For the past 3-4 years I’ve been removing isolated instances of the non-native invasive plant Purple Loosestrife (Lythrum salicaria) that I have found growing in and around Clary Lake. With the help of a couple of other people we’ve been able to keep this invasive plant at bay, but the situation is getting worse and I’m no longer able to keep on top of this issue without enlisting more help. Clary’s lakeshore residents need to step up to help manage this threat. It really is important that we prevent Purple Loosestrife from gaining a solid foothold around Clary Lake.
This year I’ve seen more Purple Loosestrife growing than ever before. A few weeks ago, Kelsie French and I spent half an hour pulling up plants growing down on the east end of the lake and the other day, some of them growing on the edge of the water, and some in as much as 3 feet of water. I spotted another large plant growing on the edge of the marsh over by Duncan Road the other day but was unable to get to it in my boat. You can see a good sized field of it doing what it does best, spreading uncontrolled in a small field across the road from the Whitefield Post Office. I’ve written about this invasive plant several times in recent years (see “29 July 2018: Have You Seen This Plant? [UPDATED]“). We need to take seriously the threat this invasive plant poses for Clary Lake. Continue reading →
In 2011, Clary Lake and its Association were in trouble. A dispute with the owner of the dam controlling the lake level was leading toward seven years of unswimmable, unboatable water and significant environmental damage to the natural resource. Only 28 of 100+ littoral owners were members. Now in 2019, thanks to the unwavering efforts of George Fergusson, the Association’s long-time Secretary, the CLA has purchased and repaired the dam, the water level has been restored, and 148 (!) members can once again enjoy the benefits of a healthy lake.
George has lived on Clary Lake his entire adult life, and has been its prime steward for decades. He instigated the 2012 petition to DEP for a Lake Level Order, and then bore the brunt of legal harassment by the dam owner that prevented the Order from being implemented for five years. This included endless hours compiling and drafting documents for court, attending innumerable hearings, and managing fund-raising for legal expenses. His personal solicitation of new members meant that when the dam fell into bankruptcy, the Association could raise $120,000 for purchase and repair. George is a certified Water Quality Monitor, and has measured and maintained daily records of the lake level for years, information that was crucial to DEP’s recent approval of CLA’s Water Level Management Plan. He has been tireless in meeting with town officials, state agency staff, the press, contractors, and attorneys to keep the effort moving forward, and continually encouraged the Board of the CLA even when the quest seemed hopeless and endless.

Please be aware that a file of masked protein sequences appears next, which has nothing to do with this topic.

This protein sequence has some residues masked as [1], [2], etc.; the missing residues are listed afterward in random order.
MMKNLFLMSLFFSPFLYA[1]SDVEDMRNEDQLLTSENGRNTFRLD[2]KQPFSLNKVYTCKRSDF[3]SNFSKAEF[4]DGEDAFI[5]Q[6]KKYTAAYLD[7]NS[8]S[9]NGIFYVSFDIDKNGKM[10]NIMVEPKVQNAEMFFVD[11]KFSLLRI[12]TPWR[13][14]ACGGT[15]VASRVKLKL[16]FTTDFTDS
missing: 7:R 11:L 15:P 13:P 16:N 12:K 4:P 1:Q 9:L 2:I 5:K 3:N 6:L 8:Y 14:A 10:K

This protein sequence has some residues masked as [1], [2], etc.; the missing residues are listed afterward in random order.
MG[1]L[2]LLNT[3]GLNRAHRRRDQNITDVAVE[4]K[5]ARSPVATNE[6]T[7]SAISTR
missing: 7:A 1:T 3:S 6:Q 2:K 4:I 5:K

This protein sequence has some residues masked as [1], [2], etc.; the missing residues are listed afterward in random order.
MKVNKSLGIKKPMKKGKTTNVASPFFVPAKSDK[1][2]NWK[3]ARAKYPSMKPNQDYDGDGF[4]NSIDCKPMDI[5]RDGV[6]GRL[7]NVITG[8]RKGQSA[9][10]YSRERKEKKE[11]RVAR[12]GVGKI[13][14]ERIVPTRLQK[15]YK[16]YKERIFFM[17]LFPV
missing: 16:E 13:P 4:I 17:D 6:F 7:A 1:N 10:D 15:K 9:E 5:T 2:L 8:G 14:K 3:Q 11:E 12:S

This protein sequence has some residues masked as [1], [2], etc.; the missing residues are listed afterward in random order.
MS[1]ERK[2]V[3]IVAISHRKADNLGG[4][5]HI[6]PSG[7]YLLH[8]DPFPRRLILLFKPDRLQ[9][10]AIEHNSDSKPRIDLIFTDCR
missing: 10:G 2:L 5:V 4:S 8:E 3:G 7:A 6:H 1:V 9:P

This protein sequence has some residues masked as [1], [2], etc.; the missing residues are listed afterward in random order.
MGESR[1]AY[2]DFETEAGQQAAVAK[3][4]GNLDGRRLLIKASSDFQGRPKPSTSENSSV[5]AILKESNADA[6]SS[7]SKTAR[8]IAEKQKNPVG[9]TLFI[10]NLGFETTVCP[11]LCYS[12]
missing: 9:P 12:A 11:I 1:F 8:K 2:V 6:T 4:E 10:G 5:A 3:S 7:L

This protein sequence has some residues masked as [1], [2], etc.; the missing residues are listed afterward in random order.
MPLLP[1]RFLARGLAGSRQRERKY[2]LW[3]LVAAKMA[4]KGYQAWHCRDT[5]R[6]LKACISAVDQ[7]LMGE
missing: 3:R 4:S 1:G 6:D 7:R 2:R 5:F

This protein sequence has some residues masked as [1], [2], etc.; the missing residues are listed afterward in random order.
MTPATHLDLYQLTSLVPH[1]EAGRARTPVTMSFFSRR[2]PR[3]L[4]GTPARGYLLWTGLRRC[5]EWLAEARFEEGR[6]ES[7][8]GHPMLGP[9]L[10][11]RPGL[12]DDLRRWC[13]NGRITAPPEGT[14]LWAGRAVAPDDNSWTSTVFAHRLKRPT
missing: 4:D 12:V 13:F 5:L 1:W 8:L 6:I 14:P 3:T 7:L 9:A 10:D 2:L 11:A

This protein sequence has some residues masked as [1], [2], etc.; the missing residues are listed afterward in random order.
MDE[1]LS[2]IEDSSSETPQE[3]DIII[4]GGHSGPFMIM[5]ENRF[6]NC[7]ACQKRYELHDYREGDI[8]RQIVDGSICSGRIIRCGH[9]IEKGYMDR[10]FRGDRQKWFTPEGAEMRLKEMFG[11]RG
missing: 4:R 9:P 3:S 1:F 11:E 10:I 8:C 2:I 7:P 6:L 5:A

Our 2020 Courtesy Boat Inspection program is underway and our first (long) weekend is behind us. The big surprise was the lack of traffic for Memorial Day weekend! Over three days our volunteers conducted only 24 inspections (we inspect water craft both entering and leaving the lake) many of which were kayaks or paddle boards. Perhaps the sub-zero temperatures this weekend has had something to do with the lack of traffic 😯
Another surprising thing: many of the motor boats did not have 2020 registrations! The main reason people cited were closed town offices and in most cases they said they’ve registered their boats online but haven’t received the stickers yet. Not particularly surprising was the pile of trash (and a full diaper) that our intrepid volunteers collected and hauled off on Saturday. Good grief. What is wrong with people? Many people use my field in Jefferson to access the lake, and they generally do a pretty good job of keeping it clean and respecting the land. If I found a fraction of this amount of trash on my property I’d close down access in a heartbeat. Why do people think they can treat the State boat launch this way?
Last year we recorded data on paper forms which we scanned and emailed to Midcoast Conservancy who did the data entry for us. This year our inspectors are entering their own data at the boat launch directly into the DEP database using a cool phone app developed for the purpose. This is much much more efficient. The data is immediately available for review on the 2020 Maine Courtesy Boat Inspection Dashboard. Cool technology.
We’ll be conducing boat inspections at the State boat launch off the North Clary Road from 6 AM to 2 PM on Saturdays and Sundays through Labor Day and perhaps further into the fall. If you’re out and about stop by and say hello!
Water Chestnut (Trapa natans L), one of Maine’s Eleven Most Unwanted Aquatic Plants.
As we gear up for our second season of Courtesy Boat Inspections, everyone who volunteered last year has informed me that they are totally on board for another season which clearly indicates just how much fun they had doing courtesy boat inspections last summer: it really was a lot of fun! However, we very much want more volunteers to join our effort this year to help share the load: summer is a busy time and nobody can be expected to be available every day of every weekend, all summer long. Last year, with just 8 volunteers and 8 two-hour shifts per weekend to cover, some people just weren’t able to take a shift so some of us ended up pulling doubles. With enough volunteers to draw on, nobody should have to take more than one 2 hour shifts per weekend, if that. I very much enjoyed inspecting boats at the boat launch last summer and talking boats and fishing with people, and I look forward to doing it again. Continue reading →